What continually frustrates me is many of these folks know they are being untruthful. Some know they are blatantly being untruthful. And, sometimes the lies are overt. Yet, they do so anyway. To me, that is Machiavellian. It is also a breach of trust. They listen too much to spin doctors and their sycophants who tell them how to pivot away from negative news.

We must let them know we are frustrated by their lying and embellishing. We must let them know we need them to honor the position they hold and do their best to serve us, even on tough issues, where the message is harder to swallow. We need them to be closer to among our better angels, not our worst demons. At the very least, we need them to be better than they are being.

I have actually communicated this message to several elected officials, some I can vote for or against and many I cannot. It is heartfelt and pleading at the same time. It very likely does not do any good and I am sure my name is on a list as a squeaky wheel. I ask that you email, write or call your elected officials and beseech them with this or a variation of this plea. I also encourage you to write to various news sources and share your concerns.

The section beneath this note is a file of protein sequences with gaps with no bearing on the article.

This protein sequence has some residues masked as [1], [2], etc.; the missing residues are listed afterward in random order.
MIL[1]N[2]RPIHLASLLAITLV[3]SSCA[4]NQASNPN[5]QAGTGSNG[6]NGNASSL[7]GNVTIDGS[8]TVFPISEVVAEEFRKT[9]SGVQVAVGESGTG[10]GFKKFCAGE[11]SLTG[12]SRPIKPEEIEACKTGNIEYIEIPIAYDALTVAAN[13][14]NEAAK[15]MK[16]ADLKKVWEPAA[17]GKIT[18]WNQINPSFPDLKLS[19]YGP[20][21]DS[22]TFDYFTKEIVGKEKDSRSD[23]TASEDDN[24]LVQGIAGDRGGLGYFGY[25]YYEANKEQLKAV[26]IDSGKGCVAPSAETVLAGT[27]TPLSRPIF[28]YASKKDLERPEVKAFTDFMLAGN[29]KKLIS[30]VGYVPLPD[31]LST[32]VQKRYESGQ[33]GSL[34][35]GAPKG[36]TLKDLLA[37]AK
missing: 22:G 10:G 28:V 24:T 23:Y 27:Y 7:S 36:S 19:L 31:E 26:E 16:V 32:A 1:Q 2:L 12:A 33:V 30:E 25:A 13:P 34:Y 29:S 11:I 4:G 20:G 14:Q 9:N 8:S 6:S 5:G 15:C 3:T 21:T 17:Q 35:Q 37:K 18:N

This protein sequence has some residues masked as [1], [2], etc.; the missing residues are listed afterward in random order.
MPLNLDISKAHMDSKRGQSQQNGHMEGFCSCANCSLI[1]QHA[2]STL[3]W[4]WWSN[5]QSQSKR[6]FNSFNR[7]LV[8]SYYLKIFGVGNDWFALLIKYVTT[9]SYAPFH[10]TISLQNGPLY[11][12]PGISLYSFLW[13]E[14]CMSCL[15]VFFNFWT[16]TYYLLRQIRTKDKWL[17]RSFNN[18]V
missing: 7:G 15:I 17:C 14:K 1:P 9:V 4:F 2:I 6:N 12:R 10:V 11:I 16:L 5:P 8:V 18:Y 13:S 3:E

Maybe, if more than a few of us do this, it might sink in more. I would start with those you feel are more reasonable than some of the more strident folks in office. They may at least understand your plea.

Just a few truisms

Since elected officials are now too busy running for office to actually participate in the duties of said office and with a certain pseudo-elected autocrat invading another country because he wants to reconstitute the USSR, we should focus on a few truisms. This is especially important given we have so many sources of information that is not news, but disinformation, the USSR wannabe guy’s modus operandi.